Vitamin D is an important immunomodulator and a pubmed search will reveal a growing and interesting literature that vitamin D deficiency increases, note increases, the risk of a variety of infections. There is a concomitant SCAM literature to suggest that all you need to treat influenza and other infections is to increase your vitamin D intake. As found in the Weekly World – er, I mean, the Natural News, taking vitamin D helps treat or prevents cancer, stroke, psoriasis, schizophrenia, and depression (8). Who are you gonna believe? One (or both) of these approaches should be wrong, although I suppose that influenza is a Th-2 pathogen and as such doesn’t count.

From this untested hypothesis, there is a therapy.

1) Kill the bacteria with long term (years) of antibiotics like doxycycline like minocycline. This is to eradicate the supposed L forms found in the granuloma. Unfortunately, the L forms, or even pathogens, have not yet been discovered in most of the diseases treated by the Marshall Protocol. And when bacteria have been found in rheumatoid arthritis or sarcoidosis, the studies have not been replicated, which is most annoying.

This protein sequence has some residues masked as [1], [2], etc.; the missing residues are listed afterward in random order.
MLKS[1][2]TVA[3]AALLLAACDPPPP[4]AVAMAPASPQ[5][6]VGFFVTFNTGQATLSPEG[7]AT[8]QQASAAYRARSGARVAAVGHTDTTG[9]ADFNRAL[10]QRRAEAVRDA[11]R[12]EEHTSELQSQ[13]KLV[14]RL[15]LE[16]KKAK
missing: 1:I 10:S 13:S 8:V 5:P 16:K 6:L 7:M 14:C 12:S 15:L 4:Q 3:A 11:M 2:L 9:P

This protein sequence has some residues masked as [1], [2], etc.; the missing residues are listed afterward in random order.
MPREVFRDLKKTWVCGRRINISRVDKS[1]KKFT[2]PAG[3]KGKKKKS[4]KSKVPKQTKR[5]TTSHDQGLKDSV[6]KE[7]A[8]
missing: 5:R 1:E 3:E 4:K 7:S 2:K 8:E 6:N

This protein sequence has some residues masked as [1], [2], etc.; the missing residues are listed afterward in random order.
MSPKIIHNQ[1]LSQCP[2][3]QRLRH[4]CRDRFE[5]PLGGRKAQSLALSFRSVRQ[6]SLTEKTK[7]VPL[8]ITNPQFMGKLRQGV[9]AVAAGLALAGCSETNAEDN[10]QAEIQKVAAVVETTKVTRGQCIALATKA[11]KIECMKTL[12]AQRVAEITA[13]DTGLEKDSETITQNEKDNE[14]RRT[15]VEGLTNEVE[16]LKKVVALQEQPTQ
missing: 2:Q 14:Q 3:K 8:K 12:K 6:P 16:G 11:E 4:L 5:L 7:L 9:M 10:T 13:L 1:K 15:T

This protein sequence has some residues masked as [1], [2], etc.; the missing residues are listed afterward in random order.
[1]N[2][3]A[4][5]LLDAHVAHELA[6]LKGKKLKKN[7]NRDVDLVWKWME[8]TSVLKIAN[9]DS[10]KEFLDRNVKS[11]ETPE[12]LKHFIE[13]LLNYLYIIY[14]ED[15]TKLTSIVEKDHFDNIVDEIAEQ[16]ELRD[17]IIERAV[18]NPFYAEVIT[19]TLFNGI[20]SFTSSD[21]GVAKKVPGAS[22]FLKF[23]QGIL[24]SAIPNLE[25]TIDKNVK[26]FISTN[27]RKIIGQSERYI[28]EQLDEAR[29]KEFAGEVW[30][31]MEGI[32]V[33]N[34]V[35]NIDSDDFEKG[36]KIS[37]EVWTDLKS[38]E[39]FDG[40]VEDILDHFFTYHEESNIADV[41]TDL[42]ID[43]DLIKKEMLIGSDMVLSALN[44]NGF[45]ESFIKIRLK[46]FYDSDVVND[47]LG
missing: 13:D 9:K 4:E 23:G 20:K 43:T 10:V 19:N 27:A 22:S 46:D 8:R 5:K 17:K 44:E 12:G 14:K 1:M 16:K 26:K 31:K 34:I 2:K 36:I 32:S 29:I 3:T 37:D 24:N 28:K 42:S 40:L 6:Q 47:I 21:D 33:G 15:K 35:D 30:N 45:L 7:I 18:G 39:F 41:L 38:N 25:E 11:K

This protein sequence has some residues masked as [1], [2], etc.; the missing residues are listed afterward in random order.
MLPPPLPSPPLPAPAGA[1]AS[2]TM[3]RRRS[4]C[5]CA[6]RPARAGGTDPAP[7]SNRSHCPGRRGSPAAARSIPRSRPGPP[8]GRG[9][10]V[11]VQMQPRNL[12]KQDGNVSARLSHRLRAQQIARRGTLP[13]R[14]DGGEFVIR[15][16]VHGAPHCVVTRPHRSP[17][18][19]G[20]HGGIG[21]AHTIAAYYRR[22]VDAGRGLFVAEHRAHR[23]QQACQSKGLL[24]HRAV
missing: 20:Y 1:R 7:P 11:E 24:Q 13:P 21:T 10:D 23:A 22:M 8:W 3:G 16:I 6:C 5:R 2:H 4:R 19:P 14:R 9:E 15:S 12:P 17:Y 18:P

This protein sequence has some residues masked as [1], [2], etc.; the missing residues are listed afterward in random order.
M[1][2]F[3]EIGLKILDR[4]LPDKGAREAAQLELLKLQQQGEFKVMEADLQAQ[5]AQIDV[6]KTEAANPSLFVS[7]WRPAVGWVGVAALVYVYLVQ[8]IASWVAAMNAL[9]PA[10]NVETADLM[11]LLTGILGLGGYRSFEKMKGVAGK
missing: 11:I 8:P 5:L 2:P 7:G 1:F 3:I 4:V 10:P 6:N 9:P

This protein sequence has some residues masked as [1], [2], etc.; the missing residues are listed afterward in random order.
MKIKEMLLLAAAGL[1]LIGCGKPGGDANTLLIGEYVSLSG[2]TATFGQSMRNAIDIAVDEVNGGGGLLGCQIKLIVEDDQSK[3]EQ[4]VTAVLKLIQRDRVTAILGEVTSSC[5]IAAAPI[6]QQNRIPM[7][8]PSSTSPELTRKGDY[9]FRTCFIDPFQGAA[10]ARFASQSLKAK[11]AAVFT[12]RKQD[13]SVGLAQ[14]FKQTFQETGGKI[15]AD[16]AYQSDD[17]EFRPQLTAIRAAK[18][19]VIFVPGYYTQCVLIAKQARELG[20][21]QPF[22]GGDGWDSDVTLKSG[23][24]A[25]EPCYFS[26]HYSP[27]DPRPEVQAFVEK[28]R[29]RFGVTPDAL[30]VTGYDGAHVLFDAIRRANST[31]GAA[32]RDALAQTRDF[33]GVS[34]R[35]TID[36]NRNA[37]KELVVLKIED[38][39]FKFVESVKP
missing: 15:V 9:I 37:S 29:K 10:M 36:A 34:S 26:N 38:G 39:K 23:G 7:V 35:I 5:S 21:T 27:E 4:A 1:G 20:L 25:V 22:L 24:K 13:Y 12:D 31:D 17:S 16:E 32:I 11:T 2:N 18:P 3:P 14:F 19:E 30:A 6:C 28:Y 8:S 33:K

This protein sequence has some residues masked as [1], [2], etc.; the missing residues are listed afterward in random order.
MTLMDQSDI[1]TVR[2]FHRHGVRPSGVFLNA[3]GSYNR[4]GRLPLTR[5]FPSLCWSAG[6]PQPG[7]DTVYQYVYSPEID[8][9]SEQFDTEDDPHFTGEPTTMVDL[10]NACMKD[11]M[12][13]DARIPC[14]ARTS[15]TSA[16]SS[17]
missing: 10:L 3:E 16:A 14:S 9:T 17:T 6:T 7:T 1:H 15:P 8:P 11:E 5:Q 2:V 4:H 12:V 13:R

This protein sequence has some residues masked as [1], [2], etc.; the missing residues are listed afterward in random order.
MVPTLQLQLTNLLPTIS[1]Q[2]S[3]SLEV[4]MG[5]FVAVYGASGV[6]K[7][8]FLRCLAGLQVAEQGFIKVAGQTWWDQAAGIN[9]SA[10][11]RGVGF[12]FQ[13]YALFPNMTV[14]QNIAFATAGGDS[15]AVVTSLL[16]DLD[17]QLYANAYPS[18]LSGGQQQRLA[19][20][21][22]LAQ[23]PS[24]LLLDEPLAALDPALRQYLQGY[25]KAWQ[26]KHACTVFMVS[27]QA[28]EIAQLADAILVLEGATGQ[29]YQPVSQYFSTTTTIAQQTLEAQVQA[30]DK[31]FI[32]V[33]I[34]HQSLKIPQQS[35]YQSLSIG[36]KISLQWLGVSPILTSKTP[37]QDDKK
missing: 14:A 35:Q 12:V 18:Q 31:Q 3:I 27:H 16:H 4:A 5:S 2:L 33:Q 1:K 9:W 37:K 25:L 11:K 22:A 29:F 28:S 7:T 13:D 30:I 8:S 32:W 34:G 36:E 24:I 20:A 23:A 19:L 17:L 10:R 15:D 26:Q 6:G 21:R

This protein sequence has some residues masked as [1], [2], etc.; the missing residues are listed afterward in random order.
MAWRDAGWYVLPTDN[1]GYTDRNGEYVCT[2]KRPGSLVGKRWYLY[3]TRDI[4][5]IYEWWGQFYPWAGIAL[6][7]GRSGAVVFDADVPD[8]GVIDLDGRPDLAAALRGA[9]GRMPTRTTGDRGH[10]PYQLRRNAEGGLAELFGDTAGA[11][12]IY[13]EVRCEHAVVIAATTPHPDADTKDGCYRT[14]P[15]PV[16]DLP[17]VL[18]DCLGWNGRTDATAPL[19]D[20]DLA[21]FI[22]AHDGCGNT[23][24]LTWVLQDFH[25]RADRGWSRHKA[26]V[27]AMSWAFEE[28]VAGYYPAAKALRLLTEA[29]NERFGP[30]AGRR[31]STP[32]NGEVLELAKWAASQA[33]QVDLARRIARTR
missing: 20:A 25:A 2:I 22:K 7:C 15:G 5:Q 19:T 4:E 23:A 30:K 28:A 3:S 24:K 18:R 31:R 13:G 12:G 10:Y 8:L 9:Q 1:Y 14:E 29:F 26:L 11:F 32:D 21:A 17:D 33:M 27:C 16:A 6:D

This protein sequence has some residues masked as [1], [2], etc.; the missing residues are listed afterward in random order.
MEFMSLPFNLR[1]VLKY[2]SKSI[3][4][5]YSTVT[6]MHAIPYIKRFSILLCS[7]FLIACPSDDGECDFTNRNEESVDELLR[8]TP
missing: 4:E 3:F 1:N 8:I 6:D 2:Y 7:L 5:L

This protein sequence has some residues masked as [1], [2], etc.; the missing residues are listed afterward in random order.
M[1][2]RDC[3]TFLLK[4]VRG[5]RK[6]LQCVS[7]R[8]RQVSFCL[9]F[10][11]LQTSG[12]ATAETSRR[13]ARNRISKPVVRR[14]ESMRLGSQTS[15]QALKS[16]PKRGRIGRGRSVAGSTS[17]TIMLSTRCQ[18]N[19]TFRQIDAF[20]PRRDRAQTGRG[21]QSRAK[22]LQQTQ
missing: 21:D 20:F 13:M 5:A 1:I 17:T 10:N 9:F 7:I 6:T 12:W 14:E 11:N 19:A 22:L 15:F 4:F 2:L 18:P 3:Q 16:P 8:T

2) Use of angiotensin receptor antagonists. They recommend olmesartan which is said to be able to bind to and activate the vitamin D receptor and block vitamin D’s effects.

This has never been shown to occur either in the test tube or in humans or animals. The data to support this, and please read it slowly so it sinks in, is based on a computer model (3). Computer simulations, not experiments. As the FDA has said “The FDA-approved prescribing information for Valsartan states “Valsartan does not bind to or block other hormone receptors or ion channels known to be important in cardiovascular regulation (3).” Again, as a closed-minded arrogant tool of the medical-industrial complex, I worry about going straight from computer models to treating patients. Wouldn’t do it with an airplane, wouldn’t do it with a medication.